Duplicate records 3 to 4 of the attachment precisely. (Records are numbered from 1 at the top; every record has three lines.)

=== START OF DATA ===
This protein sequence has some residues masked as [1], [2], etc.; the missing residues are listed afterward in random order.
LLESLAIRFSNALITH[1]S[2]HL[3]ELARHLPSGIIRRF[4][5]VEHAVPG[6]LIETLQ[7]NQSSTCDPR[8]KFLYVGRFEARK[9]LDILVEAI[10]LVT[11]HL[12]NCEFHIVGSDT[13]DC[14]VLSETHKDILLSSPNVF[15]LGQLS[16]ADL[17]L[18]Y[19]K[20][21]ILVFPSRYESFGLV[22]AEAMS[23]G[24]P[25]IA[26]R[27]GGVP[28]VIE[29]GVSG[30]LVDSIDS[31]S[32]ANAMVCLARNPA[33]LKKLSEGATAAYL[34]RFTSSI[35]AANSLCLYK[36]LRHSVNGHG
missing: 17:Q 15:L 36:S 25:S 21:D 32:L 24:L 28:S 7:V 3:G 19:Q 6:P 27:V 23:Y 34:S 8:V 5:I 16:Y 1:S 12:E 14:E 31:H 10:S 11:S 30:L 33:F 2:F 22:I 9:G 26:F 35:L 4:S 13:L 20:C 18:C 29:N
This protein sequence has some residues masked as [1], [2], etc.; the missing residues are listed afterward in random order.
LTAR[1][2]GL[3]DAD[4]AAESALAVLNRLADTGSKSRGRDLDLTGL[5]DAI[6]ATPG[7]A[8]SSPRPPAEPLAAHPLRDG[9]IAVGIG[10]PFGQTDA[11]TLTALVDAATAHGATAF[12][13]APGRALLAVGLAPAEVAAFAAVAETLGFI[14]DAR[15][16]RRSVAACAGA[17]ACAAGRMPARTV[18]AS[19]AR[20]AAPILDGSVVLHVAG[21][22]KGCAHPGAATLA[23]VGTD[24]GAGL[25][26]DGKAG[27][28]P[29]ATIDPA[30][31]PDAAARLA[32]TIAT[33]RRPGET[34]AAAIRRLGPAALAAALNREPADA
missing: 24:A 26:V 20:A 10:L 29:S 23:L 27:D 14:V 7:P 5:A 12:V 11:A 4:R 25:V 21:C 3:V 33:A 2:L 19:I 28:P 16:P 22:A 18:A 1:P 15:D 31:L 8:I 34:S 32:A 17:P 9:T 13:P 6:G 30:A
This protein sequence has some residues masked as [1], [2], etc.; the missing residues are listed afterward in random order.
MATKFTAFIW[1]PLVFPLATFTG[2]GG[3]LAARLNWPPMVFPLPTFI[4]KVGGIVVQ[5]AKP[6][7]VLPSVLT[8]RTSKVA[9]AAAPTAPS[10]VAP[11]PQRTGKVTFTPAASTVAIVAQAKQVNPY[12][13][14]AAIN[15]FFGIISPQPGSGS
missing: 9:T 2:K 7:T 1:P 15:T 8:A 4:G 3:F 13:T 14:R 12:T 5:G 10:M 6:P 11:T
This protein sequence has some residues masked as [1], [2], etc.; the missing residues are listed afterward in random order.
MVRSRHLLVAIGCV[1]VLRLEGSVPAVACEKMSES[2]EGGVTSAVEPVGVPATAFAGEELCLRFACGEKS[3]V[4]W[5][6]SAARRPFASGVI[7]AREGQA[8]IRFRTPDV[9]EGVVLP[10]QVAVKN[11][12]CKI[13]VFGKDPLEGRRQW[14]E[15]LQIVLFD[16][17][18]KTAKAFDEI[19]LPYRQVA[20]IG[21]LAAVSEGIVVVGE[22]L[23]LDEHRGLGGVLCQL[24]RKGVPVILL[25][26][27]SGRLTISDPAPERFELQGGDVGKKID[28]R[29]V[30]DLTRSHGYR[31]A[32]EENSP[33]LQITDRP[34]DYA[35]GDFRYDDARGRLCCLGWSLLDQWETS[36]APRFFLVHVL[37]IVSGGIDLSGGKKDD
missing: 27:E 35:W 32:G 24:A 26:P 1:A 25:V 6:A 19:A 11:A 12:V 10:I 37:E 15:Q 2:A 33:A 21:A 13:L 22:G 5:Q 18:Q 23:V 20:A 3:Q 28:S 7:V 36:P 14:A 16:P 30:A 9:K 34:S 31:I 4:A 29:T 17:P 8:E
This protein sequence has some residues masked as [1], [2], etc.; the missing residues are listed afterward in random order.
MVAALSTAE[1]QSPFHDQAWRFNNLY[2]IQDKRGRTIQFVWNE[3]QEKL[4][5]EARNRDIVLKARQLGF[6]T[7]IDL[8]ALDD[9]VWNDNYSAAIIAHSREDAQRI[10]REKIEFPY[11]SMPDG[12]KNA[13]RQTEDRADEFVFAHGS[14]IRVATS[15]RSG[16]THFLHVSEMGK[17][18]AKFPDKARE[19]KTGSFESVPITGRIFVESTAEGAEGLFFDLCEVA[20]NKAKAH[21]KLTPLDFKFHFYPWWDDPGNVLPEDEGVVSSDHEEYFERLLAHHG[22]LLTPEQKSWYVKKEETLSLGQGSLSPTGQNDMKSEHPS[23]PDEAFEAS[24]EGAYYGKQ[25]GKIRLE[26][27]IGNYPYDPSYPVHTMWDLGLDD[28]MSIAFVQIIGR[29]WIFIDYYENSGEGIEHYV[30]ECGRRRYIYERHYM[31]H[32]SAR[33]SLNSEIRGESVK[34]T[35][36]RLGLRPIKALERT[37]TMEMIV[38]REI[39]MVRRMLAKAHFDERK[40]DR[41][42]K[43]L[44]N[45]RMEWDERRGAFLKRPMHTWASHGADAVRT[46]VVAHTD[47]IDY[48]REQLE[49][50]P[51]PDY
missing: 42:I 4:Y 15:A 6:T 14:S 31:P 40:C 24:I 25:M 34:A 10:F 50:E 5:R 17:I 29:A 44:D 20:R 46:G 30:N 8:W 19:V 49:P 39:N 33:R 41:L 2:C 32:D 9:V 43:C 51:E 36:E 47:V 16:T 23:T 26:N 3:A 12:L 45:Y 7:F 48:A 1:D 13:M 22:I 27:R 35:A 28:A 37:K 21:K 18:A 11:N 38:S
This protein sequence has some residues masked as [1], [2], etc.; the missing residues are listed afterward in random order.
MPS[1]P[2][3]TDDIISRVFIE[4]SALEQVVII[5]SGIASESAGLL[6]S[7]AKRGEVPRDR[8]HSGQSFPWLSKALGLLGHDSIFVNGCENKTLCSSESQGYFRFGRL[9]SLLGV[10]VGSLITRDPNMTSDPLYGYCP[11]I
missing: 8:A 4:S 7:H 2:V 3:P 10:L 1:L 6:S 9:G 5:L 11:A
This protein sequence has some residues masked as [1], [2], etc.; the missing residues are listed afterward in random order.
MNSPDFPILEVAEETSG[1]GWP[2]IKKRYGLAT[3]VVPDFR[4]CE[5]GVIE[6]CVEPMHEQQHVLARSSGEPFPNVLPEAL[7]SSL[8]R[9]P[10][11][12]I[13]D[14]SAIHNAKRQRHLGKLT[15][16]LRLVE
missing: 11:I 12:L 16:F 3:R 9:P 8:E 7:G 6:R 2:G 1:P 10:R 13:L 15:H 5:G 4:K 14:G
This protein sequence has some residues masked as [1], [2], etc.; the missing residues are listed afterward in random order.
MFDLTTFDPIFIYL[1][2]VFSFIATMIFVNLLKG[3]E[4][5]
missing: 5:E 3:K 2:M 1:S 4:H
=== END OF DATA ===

This protein sequence has some residues masked as [1], [2], etc.; the missing residues are listed afterward in random order.
MATKFTAFIW[1]PLVFPLATFTG[2]GG[3]LAARLNWPPMVFPLPTFI[4]KVGGIVVQ[5]AKP[6][7]VLPSVLT[8]RTSKVA[9]AAAPTAPS[10]VAP[11]PQRTGKVTFTPAASTVAIVAQAKQVNPY[12][13][14]AAIN[15]FFGIISPQPGSGS
missing: 9:T 2:K 7:T 1:P 15:T 8:A 4:G 3:F 13:T 14:R 12:T 5:G 10:M 6:P 11:T
This protein sequence has some residues masked as [1], [2], etc.; the missing residues are listed afterward in random order.
MVRSRHLLVAIGCV[1]VLRLEGSVPAVACEKMSES[2]EGGVTSAVEPVGVPATAFAGEELCLRFACGEKS[3]V[4]W[5][6]SAARRPFASGVI[7]AREGQA[8]IRFRTPDV[9]EGVVLP[10]QVAVKN[11][12]CKI[13]VFGKDPLEGRRQW[14]E[15]LQIVLFD[16][17][18]KTAKAFDEI[19]LPYRQVA[20]IG[21]LAAVSEGIVVVGE[22]L[23]LDEHRGLGGVLCQL[24]RKGVPVILL[25][26][27]SGRLTISDPAPERFELQGGDVGKKID[28]R[29]V[30]DLTRSHGYR[31]A[32]EENSP[33]LQITDRP[34]DYA[35]GDFRYDDARGRLCCLGWSLLDQWETS[36]APRFFLVHVL[37]IVSGGIDLSGGKKDD
missing: 27:E 35:W 32:G 24:A 26:P 1:A 25:V 6:A 19:A 11:A 12:V 10:I 37:E 15:Q 2:A 33:A 21:A 13:L 22:G 5:Q 18:Q 23:V 20:A 3:Q 28:S 7:V 36:P 14:A 16:P 30:A 9:K 34:S 31:I 4:A 29:T 17:P 8:E